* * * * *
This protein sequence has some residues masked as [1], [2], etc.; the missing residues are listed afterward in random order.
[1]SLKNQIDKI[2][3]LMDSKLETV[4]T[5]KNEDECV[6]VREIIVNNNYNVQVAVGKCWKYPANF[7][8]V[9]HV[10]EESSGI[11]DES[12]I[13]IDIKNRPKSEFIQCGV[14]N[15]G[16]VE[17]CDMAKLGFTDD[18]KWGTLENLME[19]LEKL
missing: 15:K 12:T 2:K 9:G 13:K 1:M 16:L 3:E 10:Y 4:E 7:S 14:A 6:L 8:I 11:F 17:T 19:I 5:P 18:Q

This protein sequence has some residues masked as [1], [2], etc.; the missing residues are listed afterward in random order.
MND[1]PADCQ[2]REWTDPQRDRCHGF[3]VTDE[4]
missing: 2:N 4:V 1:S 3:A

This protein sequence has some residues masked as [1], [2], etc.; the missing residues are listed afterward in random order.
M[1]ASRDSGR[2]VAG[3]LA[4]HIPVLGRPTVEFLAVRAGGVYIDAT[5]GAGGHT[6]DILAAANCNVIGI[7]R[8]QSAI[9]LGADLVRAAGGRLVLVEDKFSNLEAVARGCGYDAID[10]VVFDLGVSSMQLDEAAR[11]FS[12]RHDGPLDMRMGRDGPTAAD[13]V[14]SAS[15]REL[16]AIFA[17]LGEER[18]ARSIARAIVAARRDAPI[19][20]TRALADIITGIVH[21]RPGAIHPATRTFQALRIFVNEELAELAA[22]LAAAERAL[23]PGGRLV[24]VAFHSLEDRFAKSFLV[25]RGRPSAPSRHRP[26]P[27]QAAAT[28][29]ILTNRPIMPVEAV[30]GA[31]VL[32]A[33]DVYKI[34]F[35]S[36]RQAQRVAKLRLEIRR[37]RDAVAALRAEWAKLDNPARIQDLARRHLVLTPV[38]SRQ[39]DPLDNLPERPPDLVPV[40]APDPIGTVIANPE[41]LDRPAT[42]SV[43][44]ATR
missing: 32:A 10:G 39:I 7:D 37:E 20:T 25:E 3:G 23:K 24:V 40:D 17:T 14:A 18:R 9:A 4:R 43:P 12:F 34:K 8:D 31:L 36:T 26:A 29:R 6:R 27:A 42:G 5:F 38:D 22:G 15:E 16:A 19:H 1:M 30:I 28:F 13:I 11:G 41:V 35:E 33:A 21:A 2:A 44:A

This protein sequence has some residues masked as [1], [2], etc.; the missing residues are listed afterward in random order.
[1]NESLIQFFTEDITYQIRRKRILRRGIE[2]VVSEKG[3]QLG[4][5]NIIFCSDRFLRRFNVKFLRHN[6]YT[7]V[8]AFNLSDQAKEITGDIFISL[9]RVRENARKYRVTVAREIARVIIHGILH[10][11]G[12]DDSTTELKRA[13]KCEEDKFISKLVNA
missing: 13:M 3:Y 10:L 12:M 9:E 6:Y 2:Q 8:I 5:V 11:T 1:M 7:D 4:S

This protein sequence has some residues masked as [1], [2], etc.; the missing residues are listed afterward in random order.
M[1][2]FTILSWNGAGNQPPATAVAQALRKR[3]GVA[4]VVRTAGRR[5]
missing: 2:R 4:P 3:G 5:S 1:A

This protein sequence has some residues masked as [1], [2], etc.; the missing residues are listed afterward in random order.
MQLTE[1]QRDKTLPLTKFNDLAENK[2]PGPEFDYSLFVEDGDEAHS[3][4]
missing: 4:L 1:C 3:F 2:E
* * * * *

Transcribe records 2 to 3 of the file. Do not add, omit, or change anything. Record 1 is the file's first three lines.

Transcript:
This protein sequence has some residues masked as [1], [2], etc.; the missing residues are listed afterward in random order.
MND[1]PADCQ[2]REWTDPQRDRCHGF[3]VTDE[4]
missing: 2:N 4:V 1:S 3:A

This protein sequence has some residues masked as [1], [2], etc.; the missing residues are listed afterward in random order.
M[1]ASRDSGR[2]VAG[3]LA[4]HIPVLGRPTVEFLAVRAGGVYIDAT[5]GAGGHT[6]DILAAANCNVIGI[7]R[8]QSAI[9]LGADLVRAAGGRLVLVEDKFSNLEAVARGCGYDAID[10]VVFDLGVSSMQLDEAAR[11]FS[12]RHDGPLDMRMGRDGPTAAD[13]V[14]SAS[15]REL[16]AIFA[17]LGEER[18]ARSIARAIVAARRDAPI[19][20]TRALADIITGIVH[21]RPGAIHPATRTFQALRIFVNEELAELAA[22]LAAAERAL[23]PGGRLV[24]VAFHSLEDRFAKSFLV[25]RGRPSAPSRHRP[26]P[27]QAAAT[28][29]ILTNRPIMPVEAV[30]GA[31]VL[32]A[33]DVYKI[34]F[35]S[36]RQAQRVAKLRLEIRR[37]RDAVAALRAEWAKLDNPARIQDLARRHLVLTPV[38]SRQ[39]DPLDNLPERPPDLVPV[40]APDPIGTVIANPE[41]LDRPAT[42]SV[43][44]ATR
missing: 32:A 10:G 39:I 7:D 37:E 20:T 25:E 3:G 23:K 24:V 40:D 17:T 14:A 18:R 9:A 4:R 43:P 12:F 34:K 8:D 31:L 36:T 26:A 29:R 6:R 27:A 42:G 5:F 38:D 22:G 15:E 16:A 19:H 1:M 30:I 28:F 13:I 11:G 41:V 35:E 33:A 21:A 2:A 44:A